WHERE DO YOU MAKE YOUR HOME? – Fifth Sunday of Easter, Year B

May 2, 2021

Revised Common Lectionary
Acts 8:26-40
Psalm 22:25-31
1 John 4:7-21
John 15:1-8

Lectionary for Mass (RC)
Acts 9:26-31
Psalm 22:26-27, 28, 30, 31-32 (26a)
1 John 3:18-24
John 15:1-8

Where do you make your home? There are of course many ways to answer that question. You could respond with a street address, a city, or a country. You could describe your house, apartment, or room. You could name the people with whom you live. You could even cite a group or activity, as in “I feel most at home on the soccer field.” That simple question can mean many different things and so could be answered in a variety of ways.

When Andrew and another, unnamed disciple of John the Baptist first caught sight of Jesus and asked, “Where are you staying?” (Jn 1:38), they could hardly have imagined where that question would lead them. His invitation to “come and see” (1:39) was simply the beginning of an answer, taking them not to his place of residence, but rather on a journey that would reveal what it means to stay, dwell, remain, and live with him and in him.

Significantly, the Greek word for “stay” used by the disciples in that question is a form of the very same verb that is used by Jesus seven times in today’s Gospel reading. The Greek verb meno has many shades of meaning and could be translated not only as stay, but also as remain, abide, or dwell. Because of this connection, the words of Jesus in today’s Gospel could be understood at last as his definitive answer to the disciples’ much earlier question, “Where do you stay?”

This passage is just one small section of the lengthy farewell discourse that comprises more than four full chapters in the Gospel of John. As he gathered with his disciples on the night before his crucifixion, Jesus is preparing them for their life on the other side of his death and resurrection.

Where does Jesus abide? The kind of abiding that Jesus is speaking about is far more than hanging out or sharing a place; it is deeply relational. Jesus “stays” or “abides” both in God and in those who follow him. He abides in the Father and the Father abides in him. Just so, he commands them, they should abide in him just as he abides in them.

And just how does Jesus abide in us who are his disciples? Using a beautiful and richly organic image, Jesus utters the last of his “I am” statements in the Gospel of John: “I am the true vine” (15:1, 5). God is the vine grower, Jesus is the vine, and we are the branches.

When we live in Jesus, we also live in God and God lives in us. Just as God is at times portrayed in the Hebrew Scriptures as tending the vine which is Israel, the chosen people, so here Jesus declares that he is the true vine that God cultivates. As branches on the vine, abiding in Christ, we receive our very life from the nutrients that flow into us from Christ.

It might be tempting to stop right here, to rest in the beauty of this image, to “abide” happily ever after. Yet one of the things that the disciples learned during their journeys with Jesus is that he dwells in all kinds of places, especially among those in need, healing the sick and feeding the multitude. As we are nourished by the vine which is Christ, we are to be like him in bearing fruit, serving and making a difference for others.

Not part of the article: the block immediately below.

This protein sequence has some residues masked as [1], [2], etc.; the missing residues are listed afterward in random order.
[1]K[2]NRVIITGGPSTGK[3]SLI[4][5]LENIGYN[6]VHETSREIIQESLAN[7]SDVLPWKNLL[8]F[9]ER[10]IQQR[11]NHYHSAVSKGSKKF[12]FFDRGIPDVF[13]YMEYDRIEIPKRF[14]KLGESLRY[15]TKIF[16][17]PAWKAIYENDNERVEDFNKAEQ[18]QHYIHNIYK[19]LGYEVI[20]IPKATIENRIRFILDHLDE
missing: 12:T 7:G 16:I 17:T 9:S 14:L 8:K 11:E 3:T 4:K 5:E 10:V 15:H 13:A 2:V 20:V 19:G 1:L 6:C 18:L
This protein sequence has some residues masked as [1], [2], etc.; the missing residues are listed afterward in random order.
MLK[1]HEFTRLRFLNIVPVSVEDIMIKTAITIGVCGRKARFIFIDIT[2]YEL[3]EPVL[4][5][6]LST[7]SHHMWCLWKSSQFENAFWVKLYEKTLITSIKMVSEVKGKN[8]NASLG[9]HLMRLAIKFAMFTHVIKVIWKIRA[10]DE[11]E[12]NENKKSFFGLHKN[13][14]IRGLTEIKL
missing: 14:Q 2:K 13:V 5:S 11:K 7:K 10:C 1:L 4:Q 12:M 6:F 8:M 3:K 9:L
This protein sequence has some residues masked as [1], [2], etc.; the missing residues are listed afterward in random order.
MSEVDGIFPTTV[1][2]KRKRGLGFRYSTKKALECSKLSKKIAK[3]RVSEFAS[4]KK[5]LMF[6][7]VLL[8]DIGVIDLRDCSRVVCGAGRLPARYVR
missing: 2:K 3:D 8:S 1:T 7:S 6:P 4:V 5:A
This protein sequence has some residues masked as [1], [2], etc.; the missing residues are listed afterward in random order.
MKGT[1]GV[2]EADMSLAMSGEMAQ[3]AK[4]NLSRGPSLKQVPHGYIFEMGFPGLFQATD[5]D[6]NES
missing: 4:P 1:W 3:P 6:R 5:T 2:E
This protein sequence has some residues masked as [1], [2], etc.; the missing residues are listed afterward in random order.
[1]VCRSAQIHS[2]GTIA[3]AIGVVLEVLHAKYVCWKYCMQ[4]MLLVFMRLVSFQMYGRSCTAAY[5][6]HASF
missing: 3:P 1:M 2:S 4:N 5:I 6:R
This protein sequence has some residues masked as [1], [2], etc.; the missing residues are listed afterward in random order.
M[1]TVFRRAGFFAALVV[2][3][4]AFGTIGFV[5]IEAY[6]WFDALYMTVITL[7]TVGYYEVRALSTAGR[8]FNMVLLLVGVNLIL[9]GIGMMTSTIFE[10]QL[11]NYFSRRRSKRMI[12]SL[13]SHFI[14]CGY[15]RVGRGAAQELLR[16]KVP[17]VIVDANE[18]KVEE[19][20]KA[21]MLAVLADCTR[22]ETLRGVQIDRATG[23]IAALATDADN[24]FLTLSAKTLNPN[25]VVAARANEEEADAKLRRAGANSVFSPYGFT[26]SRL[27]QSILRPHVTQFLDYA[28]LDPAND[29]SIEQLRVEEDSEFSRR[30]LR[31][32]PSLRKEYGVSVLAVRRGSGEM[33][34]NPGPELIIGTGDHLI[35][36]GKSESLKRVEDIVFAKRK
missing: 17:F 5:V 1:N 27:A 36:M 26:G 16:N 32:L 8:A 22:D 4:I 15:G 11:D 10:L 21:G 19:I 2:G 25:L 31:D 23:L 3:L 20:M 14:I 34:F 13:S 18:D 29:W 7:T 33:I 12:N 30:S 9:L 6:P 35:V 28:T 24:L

Jesus also recalls for his followers what every gardener already knows—that branches must be cut back from time to time if they to produce the richest fruit. This last point may be hard to accept at times, but it is an important reminder for disciples who will face hardship and even death, just as he did.

Those first two disciples could never have known the depth of the question that they posed to Jesus upon first meeting him. After his resurrection they would remember the many places in which he stayed, his invitation to dwell in him, and his promise to abide in them. As we carry on his mission by serving others and bearing fruit, even in the face of struggle and failure, we know that the Risen One lives in us and remains with us.

A Hymn for Today: “I Am the Vine”

John L. Bell, FHS, a member of the Iona Community and an ordained minister in the Church of Scotland, has made an enormous impact on congregational song as a text writer, composer, teacher, workshop leader, collaborator—and an extraordinary leader of communal song. As with many of his songs that focus on discipleship and mission, this text, based on today’s Gospel reading, draws attention to our call to bear fruit as we remain in Christ.

I am the vine and you are the branches,
Pruned and prepared for all to see;
Chosen to bear the fruit of heaven
If you remain and trust in me.

So let my joy complete and cheer you
In whom my hope and kingdom lies;
Loving each other as I have loved you,
Savor that love which never dies.

Stay close and root my words within you:
What you request, you soon shall have
Until you carry fruit in plenty,
Nourished and fertile through my love.

I am the vine and you are the branches,
Pruned and prepared for all to see;
Chosen to bear the fruit of heaven
If you remain and trust in me.

Text: John 15:5; John L. Bell, b. 1949. © 1995, Iona Community, GIA Publications, agent. Used by permission under OneLicense #A-729857.

Image: Afton Mountain Vineyards, Afton, Virginia

“Word and Song: A Lectionary Reflection” is written by the Executive Director of The Hymn Society, Rev. Dr. Mike McMahon. For his full bio, click here and scroll down to the “staff” section.

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